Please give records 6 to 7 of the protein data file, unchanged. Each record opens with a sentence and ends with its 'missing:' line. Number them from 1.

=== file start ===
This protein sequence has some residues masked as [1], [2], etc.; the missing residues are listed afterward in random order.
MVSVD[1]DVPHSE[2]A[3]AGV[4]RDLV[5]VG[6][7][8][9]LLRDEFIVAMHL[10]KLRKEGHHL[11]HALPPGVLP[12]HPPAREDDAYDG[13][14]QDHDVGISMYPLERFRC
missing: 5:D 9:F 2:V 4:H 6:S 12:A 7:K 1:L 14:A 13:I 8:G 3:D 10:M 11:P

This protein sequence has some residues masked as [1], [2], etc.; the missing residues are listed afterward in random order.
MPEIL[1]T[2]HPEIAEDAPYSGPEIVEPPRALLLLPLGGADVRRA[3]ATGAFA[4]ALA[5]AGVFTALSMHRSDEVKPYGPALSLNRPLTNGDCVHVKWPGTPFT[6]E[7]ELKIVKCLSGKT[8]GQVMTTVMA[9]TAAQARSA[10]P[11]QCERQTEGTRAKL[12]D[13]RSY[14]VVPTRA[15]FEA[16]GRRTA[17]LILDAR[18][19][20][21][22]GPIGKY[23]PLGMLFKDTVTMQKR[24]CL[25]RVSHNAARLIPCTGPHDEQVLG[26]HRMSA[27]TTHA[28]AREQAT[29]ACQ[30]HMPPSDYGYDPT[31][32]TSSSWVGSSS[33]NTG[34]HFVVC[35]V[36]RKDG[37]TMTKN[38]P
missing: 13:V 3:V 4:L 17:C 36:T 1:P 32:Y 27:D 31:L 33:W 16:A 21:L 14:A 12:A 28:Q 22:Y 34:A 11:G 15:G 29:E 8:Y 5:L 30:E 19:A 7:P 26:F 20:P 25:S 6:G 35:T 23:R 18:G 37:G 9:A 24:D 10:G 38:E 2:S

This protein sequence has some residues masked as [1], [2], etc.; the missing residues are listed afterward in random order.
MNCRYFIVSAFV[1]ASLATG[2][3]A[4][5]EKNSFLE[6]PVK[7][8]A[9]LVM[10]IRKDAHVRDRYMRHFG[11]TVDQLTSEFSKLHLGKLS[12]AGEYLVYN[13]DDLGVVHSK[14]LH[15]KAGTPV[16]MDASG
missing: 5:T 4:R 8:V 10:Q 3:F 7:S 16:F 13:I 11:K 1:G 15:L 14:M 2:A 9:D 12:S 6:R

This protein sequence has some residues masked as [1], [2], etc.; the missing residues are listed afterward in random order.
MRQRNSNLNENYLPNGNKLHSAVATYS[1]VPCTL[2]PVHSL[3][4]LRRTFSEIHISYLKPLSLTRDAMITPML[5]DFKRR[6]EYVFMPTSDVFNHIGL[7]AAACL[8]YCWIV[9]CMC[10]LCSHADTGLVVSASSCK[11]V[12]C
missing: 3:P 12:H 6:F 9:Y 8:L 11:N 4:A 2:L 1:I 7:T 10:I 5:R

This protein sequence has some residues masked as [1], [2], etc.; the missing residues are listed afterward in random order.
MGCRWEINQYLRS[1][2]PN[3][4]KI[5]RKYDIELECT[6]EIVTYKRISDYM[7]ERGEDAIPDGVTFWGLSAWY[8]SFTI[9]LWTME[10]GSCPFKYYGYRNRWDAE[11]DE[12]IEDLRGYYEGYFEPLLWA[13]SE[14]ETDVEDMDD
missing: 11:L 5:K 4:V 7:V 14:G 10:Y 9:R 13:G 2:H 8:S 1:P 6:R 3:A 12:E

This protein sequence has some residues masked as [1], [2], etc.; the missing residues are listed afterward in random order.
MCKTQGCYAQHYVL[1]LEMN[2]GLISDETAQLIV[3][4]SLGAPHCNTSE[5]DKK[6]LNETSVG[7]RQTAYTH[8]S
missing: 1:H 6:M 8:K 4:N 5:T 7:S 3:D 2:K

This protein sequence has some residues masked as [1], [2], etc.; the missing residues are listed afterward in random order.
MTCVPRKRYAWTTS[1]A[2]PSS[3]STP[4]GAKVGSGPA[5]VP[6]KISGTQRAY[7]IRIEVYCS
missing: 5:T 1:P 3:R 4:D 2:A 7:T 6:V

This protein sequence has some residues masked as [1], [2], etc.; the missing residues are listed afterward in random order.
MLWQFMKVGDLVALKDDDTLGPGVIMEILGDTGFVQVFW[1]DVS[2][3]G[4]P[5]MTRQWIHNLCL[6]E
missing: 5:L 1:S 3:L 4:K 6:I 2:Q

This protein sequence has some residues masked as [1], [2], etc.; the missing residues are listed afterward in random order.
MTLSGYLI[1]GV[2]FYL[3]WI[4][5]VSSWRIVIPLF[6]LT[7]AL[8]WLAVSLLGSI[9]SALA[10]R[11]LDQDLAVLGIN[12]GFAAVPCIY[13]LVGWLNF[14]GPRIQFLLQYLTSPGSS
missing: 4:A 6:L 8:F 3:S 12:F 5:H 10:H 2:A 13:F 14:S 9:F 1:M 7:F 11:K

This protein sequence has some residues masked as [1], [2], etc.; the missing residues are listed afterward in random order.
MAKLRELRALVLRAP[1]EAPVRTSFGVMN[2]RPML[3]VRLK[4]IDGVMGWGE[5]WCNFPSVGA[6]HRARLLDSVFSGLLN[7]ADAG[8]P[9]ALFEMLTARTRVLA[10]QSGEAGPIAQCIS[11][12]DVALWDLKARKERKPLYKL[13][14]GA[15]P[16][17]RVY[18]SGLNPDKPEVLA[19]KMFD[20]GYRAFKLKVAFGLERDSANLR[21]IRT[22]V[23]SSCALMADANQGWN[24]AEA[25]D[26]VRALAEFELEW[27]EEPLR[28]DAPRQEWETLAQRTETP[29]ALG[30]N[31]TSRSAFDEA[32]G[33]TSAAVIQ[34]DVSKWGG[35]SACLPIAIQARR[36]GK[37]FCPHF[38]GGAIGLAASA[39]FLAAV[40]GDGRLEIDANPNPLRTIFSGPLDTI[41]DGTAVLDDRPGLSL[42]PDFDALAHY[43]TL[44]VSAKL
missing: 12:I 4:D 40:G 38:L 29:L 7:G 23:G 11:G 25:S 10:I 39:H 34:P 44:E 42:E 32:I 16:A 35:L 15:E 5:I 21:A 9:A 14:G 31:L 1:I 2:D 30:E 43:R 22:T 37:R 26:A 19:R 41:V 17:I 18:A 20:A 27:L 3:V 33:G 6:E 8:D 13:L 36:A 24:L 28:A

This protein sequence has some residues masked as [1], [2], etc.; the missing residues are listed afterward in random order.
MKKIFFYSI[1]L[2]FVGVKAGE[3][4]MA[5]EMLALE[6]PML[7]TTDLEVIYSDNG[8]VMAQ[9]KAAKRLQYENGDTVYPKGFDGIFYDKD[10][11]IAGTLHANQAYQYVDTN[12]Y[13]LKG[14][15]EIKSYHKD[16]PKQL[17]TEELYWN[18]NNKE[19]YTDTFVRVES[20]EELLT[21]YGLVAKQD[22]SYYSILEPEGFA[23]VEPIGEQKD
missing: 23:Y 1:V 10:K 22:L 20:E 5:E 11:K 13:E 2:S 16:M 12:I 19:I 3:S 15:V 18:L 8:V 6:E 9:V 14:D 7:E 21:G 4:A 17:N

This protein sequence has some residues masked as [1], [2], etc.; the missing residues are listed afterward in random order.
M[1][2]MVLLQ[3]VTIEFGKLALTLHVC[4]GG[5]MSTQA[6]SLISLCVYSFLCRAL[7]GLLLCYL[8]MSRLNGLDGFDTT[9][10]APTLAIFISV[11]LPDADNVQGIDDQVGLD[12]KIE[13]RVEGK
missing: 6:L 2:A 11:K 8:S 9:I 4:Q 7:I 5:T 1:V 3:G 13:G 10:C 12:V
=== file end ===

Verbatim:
This protein sequence has some residues masked as [1], [2], etc.; the missing residues are listed afterward in random order.
MCKTQGCYAQHYVL[1]LEMN[2]GLISDETAQLIV[3][4]SLGAPHCNTSE[5]DKK[6]LNETSVG[7]RQTAYTH[8]S
missing: 1:H 6:M 8:K 4:N 5:T 7:S 3:D 2:K

This protein sequence has some residues masked as [1], [2], etc.; the missing residues are listed afterward in random order.
MTCVPRKRYAWTTS[1]A[2]PSS[3]STP[4]GAKVGSGPA[5]VP[6]KISGTQRAY[7]IRIEVYCS
missing: 5:T 1:P 3:R 4:D 2:A 7:T 6:V